Dan and Terri Pearson like a good challenge. Their willingness to venture into new and unfamiliar territory has led to the success of Pearson’s Mann Valley Dairy since they took over in 1982 as the fourth generation of family farmers. Thanks to their desire to innovate, belief in the principles of grazing and organic production, and a strong relationship with Organic Valley, they have taken the next step to sustain a 100% grass-fed dairy operation.
Dan grew up working on the St. Croix County, Wisconsin, family dairy through college. He stepped away for just one year to teach, but the farm called him back in 1979. He and Terri married three years later and officially took over the farm. Early on, there was no way to foresee the farm’s entire transformation, but they did make one pivotal decision: no chemicals.
Dan remembers the feel of the mist from the sprayer on the back of his hands and neck when he was on the tractor. Terri recounts the concern about health effects on their young children. “We didn’t like all the chemicals my parents had been using. We wanted to do it differently.”
At the time, Pearson’s Mann Valley Dairy was a conventional farm following the recommendations of “everyone” to produce as much milk as possible. But Dan and Terri soon felt exhausted pushing themselves and the cows so intensively. It took up to four hours just to mix feed and deliver it to the animals. The couple started looking for alternatives, ways to make the system more sustainable.
“When we would go to grazing meetings and talk with other farmers, there was this buzz in the room,” says Dan. The transition from conventional dairying to grazing was exciting, invigorating. Grazing was an opportunity to see hope in farming, where prior you felt almost like you were carrying a 100 pound sack on your shoulders.”
Gradually, the Pearsons let their herd out to graze, turning the old hay fields of the fertile Mann Valley into pasture instead of corn. By the early 1990s, all 160 acres of the home farm were in pasture. To them the transition felt easy and natural, but their neighbors thought they were crazy. Why would they let their cows out to eat grass when they could grow the best corn in the area?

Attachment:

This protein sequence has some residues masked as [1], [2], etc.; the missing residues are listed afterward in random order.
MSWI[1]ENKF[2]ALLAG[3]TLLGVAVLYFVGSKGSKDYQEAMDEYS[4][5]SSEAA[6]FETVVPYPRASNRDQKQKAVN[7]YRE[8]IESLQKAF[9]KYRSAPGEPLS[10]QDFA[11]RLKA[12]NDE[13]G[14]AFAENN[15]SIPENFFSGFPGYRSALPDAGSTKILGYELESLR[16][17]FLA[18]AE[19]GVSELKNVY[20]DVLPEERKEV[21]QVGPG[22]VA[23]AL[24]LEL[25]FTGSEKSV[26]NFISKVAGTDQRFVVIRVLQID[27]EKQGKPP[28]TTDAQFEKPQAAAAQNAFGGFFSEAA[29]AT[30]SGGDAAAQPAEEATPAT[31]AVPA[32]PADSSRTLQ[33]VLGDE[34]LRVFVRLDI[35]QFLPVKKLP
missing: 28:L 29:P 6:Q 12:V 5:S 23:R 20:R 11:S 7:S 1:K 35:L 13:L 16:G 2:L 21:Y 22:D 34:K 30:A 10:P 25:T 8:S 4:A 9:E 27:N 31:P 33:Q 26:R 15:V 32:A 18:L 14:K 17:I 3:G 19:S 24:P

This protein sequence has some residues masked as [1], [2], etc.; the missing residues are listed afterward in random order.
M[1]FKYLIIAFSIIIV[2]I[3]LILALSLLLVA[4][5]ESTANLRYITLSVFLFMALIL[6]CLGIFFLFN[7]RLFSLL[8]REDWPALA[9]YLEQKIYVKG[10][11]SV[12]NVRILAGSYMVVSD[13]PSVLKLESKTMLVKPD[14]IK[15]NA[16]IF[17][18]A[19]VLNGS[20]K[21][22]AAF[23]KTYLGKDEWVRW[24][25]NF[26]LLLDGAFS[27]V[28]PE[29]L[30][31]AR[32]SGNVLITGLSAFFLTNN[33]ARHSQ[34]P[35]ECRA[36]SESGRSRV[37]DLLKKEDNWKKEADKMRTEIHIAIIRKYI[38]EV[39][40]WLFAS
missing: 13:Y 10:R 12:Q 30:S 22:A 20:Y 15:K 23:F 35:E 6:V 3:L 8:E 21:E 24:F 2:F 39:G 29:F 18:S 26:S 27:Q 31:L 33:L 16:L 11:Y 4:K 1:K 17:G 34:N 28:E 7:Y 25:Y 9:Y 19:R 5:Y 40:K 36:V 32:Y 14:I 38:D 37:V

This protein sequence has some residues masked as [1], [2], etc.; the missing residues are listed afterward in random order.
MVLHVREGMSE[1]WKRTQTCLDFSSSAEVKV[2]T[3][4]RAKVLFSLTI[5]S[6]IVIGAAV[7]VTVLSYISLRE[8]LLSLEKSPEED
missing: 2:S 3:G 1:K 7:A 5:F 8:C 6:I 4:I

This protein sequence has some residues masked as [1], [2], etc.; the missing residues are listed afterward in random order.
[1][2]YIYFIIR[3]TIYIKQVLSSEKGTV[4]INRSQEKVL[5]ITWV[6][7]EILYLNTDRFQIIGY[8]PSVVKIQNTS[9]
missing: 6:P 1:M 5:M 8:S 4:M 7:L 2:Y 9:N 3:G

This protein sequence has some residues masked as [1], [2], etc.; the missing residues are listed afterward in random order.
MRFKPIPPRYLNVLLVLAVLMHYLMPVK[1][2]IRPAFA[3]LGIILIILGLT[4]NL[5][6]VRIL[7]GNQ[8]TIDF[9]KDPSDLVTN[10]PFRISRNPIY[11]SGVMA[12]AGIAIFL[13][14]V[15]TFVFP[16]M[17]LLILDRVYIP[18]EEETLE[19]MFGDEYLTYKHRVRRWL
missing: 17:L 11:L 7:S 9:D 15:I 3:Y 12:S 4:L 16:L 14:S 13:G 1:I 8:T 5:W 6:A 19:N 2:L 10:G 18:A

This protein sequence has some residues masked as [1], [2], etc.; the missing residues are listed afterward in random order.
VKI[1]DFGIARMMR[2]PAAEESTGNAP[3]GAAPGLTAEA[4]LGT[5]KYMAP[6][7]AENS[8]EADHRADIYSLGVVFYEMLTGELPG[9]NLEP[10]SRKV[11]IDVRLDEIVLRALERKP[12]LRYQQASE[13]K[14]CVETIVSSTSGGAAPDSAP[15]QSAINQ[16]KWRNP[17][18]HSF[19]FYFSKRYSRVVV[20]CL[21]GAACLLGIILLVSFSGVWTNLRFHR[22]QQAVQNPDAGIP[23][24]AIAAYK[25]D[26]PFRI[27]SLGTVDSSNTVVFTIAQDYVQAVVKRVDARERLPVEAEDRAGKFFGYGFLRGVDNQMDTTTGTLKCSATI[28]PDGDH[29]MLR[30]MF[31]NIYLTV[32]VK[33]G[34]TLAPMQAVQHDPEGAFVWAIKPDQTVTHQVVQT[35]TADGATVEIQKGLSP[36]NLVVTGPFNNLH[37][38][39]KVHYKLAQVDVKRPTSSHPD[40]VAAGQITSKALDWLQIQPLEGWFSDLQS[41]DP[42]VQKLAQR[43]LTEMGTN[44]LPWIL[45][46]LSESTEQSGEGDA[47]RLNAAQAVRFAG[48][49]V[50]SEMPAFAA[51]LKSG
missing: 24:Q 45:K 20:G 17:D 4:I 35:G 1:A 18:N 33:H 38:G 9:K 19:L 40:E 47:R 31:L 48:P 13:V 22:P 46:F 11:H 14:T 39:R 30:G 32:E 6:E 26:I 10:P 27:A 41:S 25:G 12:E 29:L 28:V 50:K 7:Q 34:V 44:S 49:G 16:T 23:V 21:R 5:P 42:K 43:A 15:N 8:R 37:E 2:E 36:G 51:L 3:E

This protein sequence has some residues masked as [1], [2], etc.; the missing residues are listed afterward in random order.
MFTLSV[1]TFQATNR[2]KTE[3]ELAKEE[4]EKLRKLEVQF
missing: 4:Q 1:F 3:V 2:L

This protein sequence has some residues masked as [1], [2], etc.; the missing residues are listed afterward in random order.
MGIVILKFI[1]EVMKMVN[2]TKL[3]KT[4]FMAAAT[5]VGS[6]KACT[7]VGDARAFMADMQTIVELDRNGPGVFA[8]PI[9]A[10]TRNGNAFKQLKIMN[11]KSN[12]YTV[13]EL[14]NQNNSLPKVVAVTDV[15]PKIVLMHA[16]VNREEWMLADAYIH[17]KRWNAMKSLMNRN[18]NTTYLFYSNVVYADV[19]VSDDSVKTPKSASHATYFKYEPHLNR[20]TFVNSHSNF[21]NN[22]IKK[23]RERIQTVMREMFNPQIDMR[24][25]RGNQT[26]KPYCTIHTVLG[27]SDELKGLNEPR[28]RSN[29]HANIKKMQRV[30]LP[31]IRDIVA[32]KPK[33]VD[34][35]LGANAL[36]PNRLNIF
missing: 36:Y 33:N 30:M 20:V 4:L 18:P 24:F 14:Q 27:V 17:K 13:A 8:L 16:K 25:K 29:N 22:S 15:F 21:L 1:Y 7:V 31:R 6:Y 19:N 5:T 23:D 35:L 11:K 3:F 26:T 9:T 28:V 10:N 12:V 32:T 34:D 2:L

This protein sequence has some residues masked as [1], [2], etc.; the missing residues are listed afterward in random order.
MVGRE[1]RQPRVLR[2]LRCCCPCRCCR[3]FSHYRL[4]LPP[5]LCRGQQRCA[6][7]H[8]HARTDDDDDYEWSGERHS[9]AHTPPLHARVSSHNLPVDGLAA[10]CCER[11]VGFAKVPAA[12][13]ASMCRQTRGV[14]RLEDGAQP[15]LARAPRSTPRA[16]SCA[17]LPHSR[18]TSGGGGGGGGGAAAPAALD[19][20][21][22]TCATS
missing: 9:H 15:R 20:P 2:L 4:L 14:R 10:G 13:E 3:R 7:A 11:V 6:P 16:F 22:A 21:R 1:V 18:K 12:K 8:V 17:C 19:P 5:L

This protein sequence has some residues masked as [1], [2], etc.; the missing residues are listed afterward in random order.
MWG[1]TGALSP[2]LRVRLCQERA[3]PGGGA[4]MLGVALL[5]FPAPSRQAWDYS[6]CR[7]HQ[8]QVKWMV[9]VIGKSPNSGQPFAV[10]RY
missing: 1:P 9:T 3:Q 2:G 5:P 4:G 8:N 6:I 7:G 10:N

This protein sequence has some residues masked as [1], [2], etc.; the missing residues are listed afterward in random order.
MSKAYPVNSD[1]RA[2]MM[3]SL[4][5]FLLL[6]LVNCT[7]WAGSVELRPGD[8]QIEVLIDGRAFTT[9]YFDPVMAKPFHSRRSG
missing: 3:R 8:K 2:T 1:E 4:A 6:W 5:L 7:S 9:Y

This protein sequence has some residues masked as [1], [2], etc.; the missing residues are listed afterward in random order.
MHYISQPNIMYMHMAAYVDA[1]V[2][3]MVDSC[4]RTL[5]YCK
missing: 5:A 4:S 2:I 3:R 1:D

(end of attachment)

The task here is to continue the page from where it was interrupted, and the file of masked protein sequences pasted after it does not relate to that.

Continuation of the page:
Dan’s response was simple, “I can’t make a living growing corn, but I can make a living with healthy cows giving me milk off pasture.” The system was working in all the right ways. Expenses and veterinary bills decreased and the pressure on the cows eased. Though the cows produced less milk, the lowered input costs still meant more money at the end of each month, a plus for any dairy farmer.
Between the expense and health concerns of chemicals, Dan felt confident he could run the farm without them. By 1988, they saw the market demand for organic milk and realized their farm was on the cusp of being considered organic. They applied for organic certification and soon after joined the Organic Valley cooperative as farmer-members, where they have remained ever since.
The transition to organic allowed the Pearsons to maintain a true small family farm (only 95 cows) and a special way of life. Not only does the price premium for the organic milk serve as recognition for their dedication, but it allows both Dan and Terri to work exclusively on the farm. Being a member of Organic Valley provides a direct connection to consumers who want a special product and who, they say, “vote with their dollars to make this world a better place.”
Now Dan and Terri are ready to shake things up again as they transition the farm to be 100% grass-fed. Their main strategy is to strengthen farm management and ensure the soils stay rich in nutrients, which will help the forages and grasses remain high in energy. During winter months, nutritional supplements like molasses, apple cider vinegar and others will enhance the cows’ diet of forage harvested and dried during the growing season.
“If it weren’t for Organic Valley, we probably would have had to get off-farm jobs or leave the farm. Many times we look back and see how going organic allowed us to keep farming. It saved our way of life,” Terri explained.
A partnership with Organic Valley allows the Pearsons to keep the farm strong. In the end, a successful business is the best way for them to steward the land and leave it better than they found it. “We have four grandchildren, with one on the way. They love coming out to the farm. We’re going to hang on to it and keep it viable for future generations.”